Jose Lorenzo Renya has always been a risk-taker. As a teenager in Cuba in 1994 he was nearly arrested for painting anti-government murals in Havana. That same night, he and his cousin decided to leave Cuba by swimming for 3 days straight to Guantanamo Bay. Jose was 17 at the time, and he had big dreams of coming to America. After coming ashore at gunpoint, and eleven days of interrogation, he was finally allowed to come to the U.S. as an asylum seeker.
More then a decade later, Jose is living the dream. As founder and lead singer of one of the most respected Cuban bands in the Virginia-Washington, DC region, Jose is changing the musical landscape with his band Timbason.
Timbason covers both the traditional and new sounds coming out of Cuba. Like salsa on steroids, it incorporates traditional salsa with modern Timba music popular in Cuban dance clubs today, creating a truly Cuban sound that is more authentic than most Cuban-American bands, and also more up-to-date.
“Cuban music is hard to play,” says Jose. “You really have to grow up surrounded by it, or you have to have studied it quite a bit. There are basic recipes: mambo, cha-cha, salsa, son, boleros, all of which can be butchered in a cheesy Doris-Day way. Or you can get the real spine-tingling effect of a dozen instruments playing layer after layer on a basic rhythm of a Guaguanco (Cumba – cun-cun – Cumba-cun-cun), until the room rocks.”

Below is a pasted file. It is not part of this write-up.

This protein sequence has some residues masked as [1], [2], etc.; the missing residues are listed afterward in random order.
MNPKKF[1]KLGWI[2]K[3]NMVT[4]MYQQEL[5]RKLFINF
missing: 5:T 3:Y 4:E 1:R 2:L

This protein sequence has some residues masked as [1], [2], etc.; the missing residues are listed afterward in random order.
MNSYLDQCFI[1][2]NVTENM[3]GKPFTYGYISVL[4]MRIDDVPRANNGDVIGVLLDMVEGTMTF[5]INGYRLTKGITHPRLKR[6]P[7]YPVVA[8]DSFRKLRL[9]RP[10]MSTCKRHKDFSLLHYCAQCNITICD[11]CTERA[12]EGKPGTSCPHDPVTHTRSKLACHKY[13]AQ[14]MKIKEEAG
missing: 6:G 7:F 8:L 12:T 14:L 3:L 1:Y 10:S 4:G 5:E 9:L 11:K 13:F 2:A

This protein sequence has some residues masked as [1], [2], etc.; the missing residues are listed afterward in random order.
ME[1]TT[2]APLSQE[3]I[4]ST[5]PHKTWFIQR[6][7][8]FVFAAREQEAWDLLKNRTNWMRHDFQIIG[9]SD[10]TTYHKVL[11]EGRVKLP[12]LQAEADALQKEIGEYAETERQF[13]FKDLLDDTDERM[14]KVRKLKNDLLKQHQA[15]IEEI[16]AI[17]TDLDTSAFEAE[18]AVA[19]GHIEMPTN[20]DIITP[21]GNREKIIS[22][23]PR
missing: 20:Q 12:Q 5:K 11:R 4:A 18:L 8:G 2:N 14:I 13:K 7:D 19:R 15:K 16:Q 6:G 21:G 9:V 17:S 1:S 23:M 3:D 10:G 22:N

I’m like an old man,” Jose says, laughing. “I don’t smoke. I rarely drink. My only vice is black coffee.”
Not surprisingly, Jose works as the band’s booking agent and manager, and the work was tough, especially in the beginning. Connecting audiences in Richmond, Virginia to the sounds of a mambo was tricky work, especially when Latin clubs were so scarce. But times are changing, and the people have caught on.
“What I see now when I play is groups of people dancing and having fun, and that’s it. It’s not really important that I’m singing in Spanish, or if they’re American or not. If you can transmit your energy through the music, you’re speaking a universal language. Besides, Cuban music is really just beautiful music.”
Timbason takes its name from Son, the most influential form of Latin music in the late 1800s, and Timba, a Cuban version of America’s soul and funk. The newest and most controversial music out of Cuba, Timba is like salsa on steroids. It incorporates Brazilian music, R&B, hip-hop, Latin jazz, and Cuban salsa. Son, on the other hand, is a style of dance music that originated in the Oriente province of Cuba. It is the foundation of modern salsa. Timbason combines all of this in a unique hybrid of modern Cuban music that is more up-to-date and more in tune with the real music that Cubans listen to today.